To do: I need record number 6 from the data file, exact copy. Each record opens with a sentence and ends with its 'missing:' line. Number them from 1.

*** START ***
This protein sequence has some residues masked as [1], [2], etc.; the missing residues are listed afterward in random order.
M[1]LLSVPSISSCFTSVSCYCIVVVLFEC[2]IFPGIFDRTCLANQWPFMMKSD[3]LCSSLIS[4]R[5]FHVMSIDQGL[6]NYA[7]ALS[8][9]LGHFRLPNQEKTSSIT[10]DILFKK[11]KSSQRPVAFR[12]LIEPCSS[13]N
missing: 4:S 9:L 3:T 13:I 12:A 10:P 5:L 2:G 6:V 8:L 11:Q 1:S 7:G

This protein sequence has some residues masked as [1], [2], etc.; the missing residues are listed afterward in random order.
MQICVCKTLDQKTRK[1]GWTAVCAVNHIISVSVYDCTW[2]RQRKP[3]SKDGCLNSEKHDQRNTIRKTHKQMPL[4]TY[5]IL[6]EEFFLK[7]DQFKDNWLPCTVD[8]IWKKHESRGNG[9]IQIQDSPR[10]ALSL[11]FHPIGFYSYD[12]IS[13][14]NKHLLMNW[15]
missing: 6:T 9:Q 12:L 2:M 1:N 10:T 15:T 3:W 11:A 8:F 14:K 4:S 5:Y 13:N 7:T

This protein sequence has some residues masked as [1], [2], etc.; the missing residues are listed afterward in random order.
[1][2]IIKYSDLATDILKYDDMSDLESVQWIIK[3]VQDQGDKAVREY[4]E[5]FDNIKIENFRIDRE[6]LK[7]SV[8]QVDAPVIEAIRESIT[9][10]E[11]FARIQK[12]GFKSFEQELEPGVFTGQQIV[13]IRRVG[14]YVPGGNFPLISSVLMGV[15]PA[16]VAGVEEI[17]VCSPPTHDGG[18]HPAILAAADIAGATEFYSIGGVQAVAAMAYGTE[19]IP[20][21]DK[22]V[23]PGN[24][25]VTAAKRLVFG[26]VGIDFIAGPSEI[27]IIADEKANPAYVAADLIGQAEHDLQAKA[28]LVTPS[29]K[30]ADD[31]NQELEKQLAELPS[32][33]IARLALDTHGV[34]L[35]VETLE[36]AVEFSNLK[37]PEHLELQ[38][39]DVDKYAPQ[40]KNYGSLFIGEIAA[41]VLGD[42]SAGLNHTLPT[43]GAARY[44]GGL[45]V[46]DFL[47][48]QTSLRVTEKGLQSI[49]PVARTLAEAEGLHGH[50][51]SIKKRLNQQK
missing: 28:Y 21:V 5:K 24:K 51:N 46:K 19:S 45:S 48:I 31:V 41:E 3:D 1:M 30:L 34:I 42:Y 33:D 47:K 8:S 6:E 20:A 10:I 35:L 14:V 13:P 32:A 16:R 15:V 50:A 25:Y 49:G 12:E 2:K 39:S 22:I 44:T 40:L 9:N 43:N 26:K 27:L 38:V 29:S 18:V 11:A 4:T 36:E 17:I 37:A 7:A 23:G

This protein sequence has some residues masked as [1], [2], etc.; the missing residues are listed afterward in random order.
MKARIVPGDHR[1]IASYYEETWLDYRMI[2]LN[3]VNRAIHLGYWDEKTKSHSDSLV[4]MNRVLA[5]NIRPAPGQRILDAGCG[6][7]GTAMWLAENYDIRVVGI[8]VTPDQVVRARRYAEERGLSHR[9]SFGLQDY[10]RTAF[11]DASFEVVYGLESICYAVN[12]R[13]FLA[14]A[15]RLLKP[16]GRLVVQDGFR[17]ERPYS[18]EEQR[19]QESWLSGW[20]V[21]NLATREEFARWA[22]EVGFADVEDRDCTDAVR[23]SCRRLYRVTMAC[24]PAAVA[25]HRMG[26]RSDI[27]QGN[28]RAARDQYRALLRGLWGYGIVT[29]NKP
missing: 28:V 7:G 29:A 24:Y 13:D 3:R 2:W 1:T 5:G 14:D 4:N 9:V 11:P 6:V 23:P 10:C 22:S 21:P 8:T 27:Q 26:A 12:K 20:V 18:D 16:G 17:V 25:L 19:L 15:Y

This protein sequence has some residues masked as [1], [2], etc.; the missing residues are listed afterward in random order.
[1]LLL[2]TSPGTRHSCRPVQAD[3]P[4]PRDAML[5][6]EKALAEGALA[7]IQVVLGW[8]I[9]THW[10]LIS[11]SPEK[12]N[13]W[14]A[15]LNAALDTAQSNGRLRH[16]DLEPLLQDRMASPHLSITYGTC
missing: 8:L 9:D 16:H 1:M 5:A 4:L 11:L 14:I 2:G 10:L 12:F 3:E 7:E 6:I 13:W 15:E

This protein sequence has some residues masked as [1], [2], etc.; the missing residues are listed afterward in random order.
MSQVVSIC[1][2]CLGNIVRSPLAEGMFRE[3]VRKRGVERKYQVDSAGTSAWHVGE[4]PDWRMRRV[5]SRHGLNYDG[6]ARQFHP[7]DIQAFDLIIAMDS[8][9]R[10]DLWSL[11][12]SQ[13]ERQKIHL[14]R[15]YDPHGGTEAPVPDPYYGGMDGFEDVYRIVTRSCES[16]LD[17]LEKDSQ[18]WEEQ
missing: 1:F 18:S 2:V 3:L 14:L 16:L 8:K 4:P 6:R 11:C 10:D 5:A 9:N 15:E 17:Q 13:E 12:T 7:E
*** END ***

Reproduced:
This protein sequence has some residues masked as [1], [2], etc.; the missing residues are listed afterward in random order.
MSQVVSIC[1][2]CLGNIVRSPLAEGMFRE[3]VRKRGVERKYQVDSAGTSAWHVGE[4]PDWRMRRV[5]SRHGLNYDG[6]ARQFHP[7]DIQAFDLIIAMDS[8][9]R[10]DLWSL[11][12]SQ[13]ERQKIHL[14]R[15]YDPHGGTEAPVPDPYYGGMDGFEDVYRIVTRSCES[16]LD[17]LEKDSQ[18]WEEQ
missing: 1:F 18:S 2:V 3:L 14:L 16:L 8:K 4:P 6:R 11:C 10:D 5:A 9:N 15:E 17:Q 13:E 12:T 7:E